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INFERNO By Dante Alighieri. LIFE AND TIMES  Dante was born in 1265 in Florence.  At the age of 9 he met for the first time the eight-year-old Beatrice.

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Presentation on theme: "INFERNO By Dante Alighieri. LIFE AND TIMES  Dante was born in 1265 in Florence.  At the age of 9 he met for the first time the eight-year-old Beatrice."— Presentation transcript:

1 INFERNO By Dante Alighieri

2 LIFE AND TIMES  Dante was born in 1265 in Florence.  At the age of 9 he met for the first time the eight-year-old Beatrice Portinari, who became in effect his Muse, and remained, after her death in 1290, the central inspiration for his major poems.  1285: he married and began a family  1302: when he was exiled from Florence, he was active in the cultural and civic life of Florence, served as a soldier and held several political offices.

3 The GUELFS and the GHIBELLINES  Competed for control of Florence  The Guelfs, with whom Dante was allied, were identified with Florentine political autonomy (independence or freedom)  The Ghibellines supported the Hohenstaufen emperors  1268: the Guelfs became the dominant force in Florence, by the end of the century, the Guelfs became divided (grounded in family and economic interests), became the “Whites” and “Blacks”

4 The GUELFS and the GHIBELLINES  1301: conflict arose between the Blacks (the faction most strongly committed to Guelf and papal interests) and the more moderate Whites, Pope Boniface VIII instigated a partisan settlement which allowed the Blacks to exile the White leadership, of whom Dante was one  Dante never returned to Florence, and played no further role in public life, but remained passionately interested in Italian politics  During the next twenty years Dante lived in several Italian cities  1319: he moved from Verona to Ravenna, where he completed the Paradiso, and where he died in 1321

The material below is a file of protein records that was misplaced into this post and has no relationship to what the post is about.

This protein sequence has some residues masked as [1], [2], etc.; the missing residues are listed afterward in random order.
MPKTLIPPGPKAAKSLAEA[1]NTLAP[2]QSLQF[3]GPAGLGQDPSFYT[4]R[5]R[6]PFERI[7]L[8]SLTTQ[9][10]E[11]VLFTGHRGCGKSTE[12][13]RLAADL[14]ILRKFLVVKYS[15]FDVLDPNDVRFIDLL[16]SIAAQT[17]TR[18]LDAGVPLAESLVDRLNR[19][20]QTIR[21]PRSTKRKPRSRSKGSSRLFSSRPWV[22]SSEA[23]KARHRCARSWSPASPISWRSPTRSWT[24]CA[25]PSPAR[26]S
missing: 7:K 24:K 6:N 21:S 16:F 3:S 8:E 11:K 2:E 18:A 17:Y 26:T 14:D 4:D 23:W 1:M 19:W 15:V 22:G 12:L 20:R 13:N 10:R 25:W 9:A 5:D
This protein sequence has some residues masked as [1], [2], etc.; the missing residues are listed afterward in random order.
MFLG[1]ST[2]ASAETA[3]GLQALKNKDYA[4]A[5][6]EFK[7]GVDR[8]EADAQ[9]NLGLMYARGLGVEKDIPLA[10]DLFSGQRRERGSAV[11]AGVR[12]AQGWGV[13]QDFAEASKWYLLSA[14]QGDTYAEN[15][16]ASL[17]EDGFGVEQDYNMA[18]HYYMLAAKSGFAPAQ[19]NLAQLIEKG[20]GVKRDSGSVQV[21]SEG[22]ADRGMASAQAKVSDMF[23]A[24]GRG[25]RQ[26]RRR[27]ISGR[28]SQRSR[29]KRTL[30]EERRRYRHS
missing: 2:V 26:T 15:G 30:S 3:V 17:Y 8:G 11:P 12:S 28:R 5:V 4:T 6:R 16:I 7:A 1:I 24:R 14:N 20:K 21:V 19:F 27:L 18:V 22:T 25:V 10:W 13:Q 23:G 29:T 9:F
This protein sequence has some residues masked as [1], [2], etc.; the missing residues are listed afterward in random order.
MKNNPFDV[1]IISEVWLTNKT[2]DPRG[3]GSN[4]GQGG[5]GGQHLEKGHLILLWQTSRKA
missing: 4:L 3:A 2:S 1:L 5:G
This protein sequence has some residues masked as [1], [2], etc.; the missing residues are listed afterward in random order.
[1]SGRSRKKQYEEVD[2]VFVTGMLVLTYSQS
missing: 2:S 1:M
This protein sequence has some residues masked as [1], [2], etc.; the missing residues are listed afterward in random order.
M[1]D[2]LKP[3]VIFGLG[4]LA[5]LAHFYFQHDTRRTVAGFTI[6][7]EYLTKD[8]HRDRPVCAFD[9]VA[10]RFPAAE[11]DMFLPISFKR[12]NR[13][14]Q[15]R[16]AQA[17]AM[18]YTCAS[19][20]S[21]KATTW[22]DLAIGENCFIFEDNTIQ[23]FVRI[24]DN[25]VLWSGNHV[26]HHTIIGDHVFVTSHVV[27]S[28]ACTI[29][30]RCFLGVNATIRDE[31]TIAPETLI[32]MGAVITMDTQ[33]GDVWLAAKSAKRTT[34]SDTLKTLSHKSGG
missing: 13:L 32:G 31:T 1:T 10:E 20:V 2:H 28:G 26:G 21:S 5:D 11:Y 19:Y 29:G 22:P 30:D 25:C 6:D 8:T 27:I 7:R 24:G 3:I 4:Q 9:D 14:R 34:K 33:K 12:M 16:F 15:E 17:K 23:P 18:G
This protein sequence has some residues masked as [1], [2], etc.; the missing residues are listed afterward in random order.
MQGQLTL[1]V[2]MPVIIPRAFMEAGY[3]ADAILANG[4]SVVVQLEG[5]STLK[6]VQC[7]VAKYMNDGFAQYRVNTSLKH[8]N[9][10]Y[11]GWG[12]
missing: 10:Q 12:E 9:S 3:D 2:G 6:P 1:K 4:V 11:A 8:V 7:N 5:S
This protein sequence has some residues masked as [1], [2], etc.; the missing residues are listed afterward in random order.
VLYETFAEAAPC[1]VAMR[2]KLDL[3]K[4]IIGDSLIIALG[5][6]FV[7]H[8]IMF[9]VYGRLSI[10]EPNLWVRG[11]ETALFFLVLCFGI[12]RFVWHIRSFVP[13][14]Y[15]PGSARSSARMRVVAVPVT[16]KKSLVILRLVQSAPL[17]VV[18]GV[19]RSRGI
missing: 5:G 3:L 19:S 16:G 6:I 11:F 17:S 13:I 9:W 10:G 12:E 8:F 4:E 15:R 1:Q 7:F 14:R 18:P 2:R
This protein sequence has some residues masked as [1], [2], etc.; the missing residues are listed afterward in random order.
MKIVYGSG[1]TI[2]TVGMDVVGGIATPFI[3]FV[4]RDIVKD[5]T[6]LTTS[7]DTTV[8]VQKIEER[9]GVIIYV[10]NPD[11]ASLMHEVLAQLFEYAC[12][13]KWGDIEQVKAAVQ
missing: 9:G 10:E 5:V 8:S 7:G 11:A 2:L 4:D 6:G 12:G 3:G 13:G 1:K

5 INFERNO by DANTE ALIGHIERI  Inferno is part of an epic poem  There are 3 parts to the epic, The Divine Comedy: Inferno, Purgatorio, and Paradisio  Tells the story of Dante’s journey through Hell, guided by the Roman poet, Virgil (narrated by Dante)  Shades: souls residing in Hell

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7 CIRCLE I (LIMBO) ~ THE UNBAPTISED, VIRTUOUS PAGANS  Geography: green fields, ground is firm, grassy and pleasant, air is clean and fresh  Sin: all of the people in Limbo are virtuous and sinless, but who for the lack of a single ceremony cannot be admitted into Paradise  Punishment: loss of Hope; they must exist in desire for the glory of God (often a God who they do not believe in), without ever being able to attain it  Figures: Virgil, Homer, Horace, Ovid, Caesar, Lucretia, Socrates, Plato, Aristotle, Democritus, Thales, Heraclitus, Euclid, Hector, Aeneas, Epictatus, Ptolemy, and Hippocrates, great thinkers, classic poets, great men

8 CIRCLE II ~ THE LUSTFUL  Geography: there is an eternal storm  Sin: excess of sexual passion, those souls who in life made pleasure their hope, with reason and love of God second  Punishment: infernal storm that lashes at them in darkness with rage and punishment, spinning through the air, blown about in pairs, they cry out lamentations and insults to God as they go, standing on the ground in the Second Circle are unsuccessful lovers attempting to be caught up by the winds of passion.  Figures: Semiramis, Cleopatra, Helen, Achilles, Paris, Tristan